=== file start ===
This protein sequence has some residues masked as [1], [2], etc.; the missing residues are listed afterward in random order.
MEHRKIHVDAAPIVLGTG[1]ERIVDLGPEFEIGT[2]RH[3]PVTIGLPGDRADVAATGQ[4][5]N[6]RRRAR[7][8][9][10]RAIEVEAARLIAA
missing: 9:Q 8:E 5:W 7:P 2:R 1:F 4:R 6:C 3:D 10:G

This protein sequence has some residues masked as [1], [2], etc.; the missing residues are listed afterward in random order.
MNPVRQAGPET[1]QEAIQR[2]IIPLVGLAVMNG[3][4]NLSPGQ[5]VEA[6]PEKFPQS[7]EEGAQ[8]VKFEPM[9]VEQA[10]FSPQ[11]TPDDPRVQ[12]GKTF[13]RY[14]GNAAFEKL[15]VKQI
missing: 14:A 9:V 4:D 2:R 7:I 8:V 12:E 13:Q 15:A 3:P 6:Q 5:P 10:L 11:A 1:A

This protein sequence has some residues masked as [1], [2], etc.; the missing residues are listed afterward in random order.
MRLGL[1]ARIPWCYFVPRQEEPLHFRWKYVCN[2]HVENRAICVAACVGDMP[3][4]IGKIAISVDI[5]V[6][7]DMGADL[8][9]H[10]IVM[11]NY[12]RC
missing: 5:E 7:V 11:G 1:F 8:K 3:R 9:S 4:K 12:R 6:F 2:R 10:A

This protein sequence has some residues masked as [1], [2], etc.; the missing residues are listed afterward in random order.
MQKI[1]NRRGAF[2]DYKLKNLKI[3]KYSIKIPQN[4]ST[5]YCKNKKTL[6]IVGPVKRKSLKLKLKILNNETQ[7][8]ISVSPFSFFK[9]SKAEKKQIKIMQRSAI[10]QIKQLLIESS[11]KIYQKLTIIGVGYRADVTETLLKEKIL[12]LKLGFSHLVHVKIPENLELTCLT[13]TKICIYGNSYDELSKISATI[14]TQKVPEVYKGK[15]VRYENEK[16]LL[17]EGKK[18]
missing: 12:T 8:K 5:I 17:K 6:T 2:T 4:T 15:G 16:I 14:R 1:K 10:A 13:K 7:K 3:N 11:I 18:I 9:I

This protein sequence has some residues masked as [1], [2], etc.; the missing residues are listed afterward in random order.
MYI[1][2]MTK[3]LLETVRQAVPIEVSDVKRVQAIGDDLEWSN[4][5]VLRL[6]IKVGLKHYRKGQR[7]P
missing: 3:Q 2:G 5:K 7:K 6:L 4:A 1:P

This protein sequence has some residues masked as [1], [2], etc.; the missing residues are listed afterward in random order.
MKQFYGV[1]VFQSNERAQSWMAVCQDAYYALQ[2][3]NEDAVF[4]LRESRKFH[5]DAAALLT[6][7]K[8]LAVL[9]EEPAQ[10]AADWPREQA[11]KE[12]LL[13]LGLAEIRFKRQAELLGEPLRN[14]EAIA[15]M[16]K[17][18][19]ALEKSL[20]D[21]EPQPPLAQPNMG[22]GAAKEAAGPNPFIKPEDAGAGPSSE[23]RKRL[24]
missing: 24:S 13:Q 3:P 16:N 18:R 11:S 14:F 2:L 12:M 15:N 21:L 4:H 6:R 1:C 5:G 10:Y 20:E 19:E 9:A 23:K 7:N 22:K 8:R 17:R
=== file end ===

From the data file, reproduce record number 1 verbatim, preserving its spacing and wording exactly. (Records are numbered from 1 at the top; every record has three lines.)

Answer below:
This protein sequence has some residues masked as [1], [2], etc.; the missing residues are listed afterward in random order.
MEHRKIHVDAAPIVLGTG[1]ERIVDLGPEFEIGT[2]RH[3]PVTIGLPGDRADVAATGQ[4][5]N[6]RRRAR[7][8][9][10]RAIEVEAARLIAA
missing: 9:Q 8:E 5:W 7:P 2:R 1:F 4:R 6:C 3:D 10:G